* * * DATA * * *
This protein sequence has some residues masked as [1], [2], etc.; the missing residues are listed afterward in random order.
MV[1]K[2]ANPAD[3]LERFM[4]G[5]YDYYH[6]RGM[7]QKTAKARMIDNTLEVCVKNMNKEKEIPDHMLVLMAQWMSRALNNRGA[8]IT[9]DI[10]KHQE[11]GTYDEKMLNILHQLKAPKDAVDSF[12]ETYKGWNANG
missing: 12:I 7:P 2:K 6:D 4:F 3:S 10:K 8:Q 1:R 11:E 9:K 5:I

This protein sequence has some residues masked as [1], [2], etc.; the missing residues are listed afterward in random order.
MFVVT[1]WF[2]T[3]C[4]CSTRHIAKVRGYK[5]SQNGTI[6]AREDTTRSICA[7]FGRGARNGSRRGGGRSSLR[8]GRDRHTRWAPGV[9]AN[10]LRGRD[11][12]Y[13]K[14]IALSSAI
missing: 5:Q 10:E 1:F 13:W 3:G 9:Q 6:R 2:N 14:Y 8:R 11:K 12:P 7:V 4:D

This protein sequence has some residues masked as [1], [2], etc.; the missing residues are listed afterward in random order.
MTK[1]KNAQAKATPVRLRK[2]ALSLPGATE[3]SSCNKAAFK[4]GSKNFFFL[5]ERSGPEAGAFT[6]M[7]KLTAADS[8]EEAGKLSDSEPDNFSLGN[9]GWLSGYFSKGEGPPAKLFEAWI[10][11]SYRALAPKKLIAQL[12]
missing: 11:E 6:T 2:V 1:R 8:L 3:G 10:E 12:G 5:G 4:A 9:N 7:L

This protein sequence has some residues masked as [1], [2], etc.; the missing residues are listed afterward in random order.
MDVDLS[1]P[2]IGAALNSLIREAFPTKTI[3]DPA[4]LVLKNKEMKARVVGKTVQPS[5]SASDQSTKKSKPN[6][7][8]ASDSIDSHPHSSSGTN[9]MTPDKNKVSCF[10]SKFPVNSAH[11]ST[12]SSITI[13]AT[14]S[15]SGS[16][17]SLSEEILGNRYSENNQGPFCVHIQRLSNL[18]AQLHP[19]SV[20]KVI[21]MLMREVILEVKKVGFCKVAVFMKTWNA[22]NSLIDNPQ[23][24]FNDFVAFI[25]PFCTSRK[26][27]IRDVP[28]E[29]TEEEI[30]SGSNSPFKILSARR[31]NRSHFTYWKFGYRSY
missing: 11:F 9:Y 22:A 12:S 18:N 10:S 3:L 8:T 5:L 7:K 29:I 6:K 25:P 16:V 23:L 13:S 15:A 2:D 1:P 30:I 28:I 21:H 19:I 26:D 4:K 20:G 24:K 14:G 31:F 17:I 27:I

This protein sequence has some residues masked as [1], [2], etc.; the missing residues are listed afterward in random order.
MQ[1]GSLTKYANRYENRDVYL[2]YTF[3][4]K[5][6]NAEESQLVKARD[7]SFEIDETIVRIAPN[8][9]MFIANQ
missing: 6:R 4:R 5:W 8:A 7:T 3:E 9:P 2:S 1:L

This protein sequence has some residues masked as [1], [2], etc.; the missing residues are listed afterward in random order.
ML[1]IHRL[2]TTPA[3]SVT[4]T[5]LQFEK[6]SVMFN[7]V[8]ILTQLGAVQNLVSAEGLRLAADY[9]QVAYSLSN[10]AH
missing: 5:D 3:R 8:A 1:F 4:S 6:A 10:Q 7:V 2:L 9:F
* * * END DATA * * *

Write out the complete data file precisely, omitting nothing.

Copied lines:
This protein sequence has some residues masked as [1], [2], etc.; the missing residues are listed afterward in random order.
MV[1]K[2]ANPAD[3]LERFM[4]G[5]YDYYH[6]RGM[7]QKTAKARMIDNTLEVCVKNMNKEKEIPDHMLVLMAQWMSRALNNRGA[8]IT[9]DI[10]KHQE[11]GTYDEKMLNILHQLKAPKDAVDSF[12]ETYKGWNANG
missing: 12:I 7:P 2:K 6:D 4:F 3:S 10:K 8:Q 1:R 11:E 9:K 5:I

This protein sequence has some residues masked as [1], [2], etc.; the missing residues are listed afterward in random order.
MFVVT[1]WF[2]T[3]C[4]CSTRHIAKVRGYK[5]SQNGTI[6]AREDTTRSICA[7]FGRGARNGSRRGGGRSSLR[8]GRDRHTRWAPGV[9]AN[10]LRGRD[11][12]Y[13]K[14]IALSSAI
missing: 5:Q 10:E 1:F 13:W 3:G 9:Q 6:R 2:N 14:Y 8:R 11:K 12:P 7:V 4:D

This protein sequence has some residues masked as [1], [2], etc.; the missing residues are listed afterward in random order.
MTK[1]KNAQAKATPVRLRK[2]ALSLPGATE[3]SSCNKAAFK[4]GSKNFFFL[5]ERSGPEAGAFT[6]M[7]KLTAADS[8]EEAGKLSDSEPDNFSLGN[9]GWLSGYFSKGEGPPAKLFEAWI[10][11]SYRALAPKKLIAQL[12]
missing: 11:E 6:T 2:V 1:R 8:L 3:G 10:E 12:G 5:G 4:A 9:N 7:L

This protein sequence has some residues masked as [1], [2], etc.; the missing residues are listed afterward in random order.
MDVDLS[1]P[2]IGAALNSLIREAFPTKTI[3]DPA[4]LVLKNKEMKARVVGKTVQPS[5]SASDQSTKKSKPN[6][7][8]ASDSIDSHPHSSSGTN[9]MTPDKNKVSCF[10]SKFPVNSAH[11]ST[12]SSITI[13]AT[14]S[15]SGS[16][17]SLSEEILGNRYSENNQGPFCVHIQRLSNL[18]AQLHP[19]SV[20]KVI[21]MLMREVILEVKKVGFCKVAVFMKTWNA[22]NSLIDNPQ[23][24]FNDFVAFI[25]PFCTSRK[26][27]IRDVP[28]E[29]TEEEI[30]SGSNSPFKILSARR[31]NRSHFTYWKFGYRSY
missing: 11:F 9:Y 22:A 12:S 18:N 10:S 3:L 8:T 5:L 7:K 29:I 6:K 25:P 16:V 23:L 13:S 15:A 2:D 1:P 30:I 28:I 21:H 19:I 26:D 4:K 20:G 24:K 14:G 31:F 17:I 27:I

This protein sequence has some residues masked as [1], [2], etc.; the missing residues are listed afterward in random order.
MQ[1]GSLTKYANRYENRDVYL[2]YTF[3][4]K[5][6]NAEESQLVKARD[7]SFEIDETIVRIAPN[8][9]MFIANQ
missing: 6:R 4:R 5:W 8:A 7:T 3:E 9:P 2:S 1:L

This protein sequence has some residues masked as [1], [2], etc.; the missing residues are listed afterward in random order.
ML[1]IHRL[2]TTPA[3]SVT[4]T[5]LQFEK[6]SVMFN[7]V[8]ILTQLGAVQNLVSAEGLRLAADY[9]QVAYSLSN[10]AH
missing: 5:D 3:R 8:A 1:F 4:S 6:A 10:Q 7:V 2:L 9:F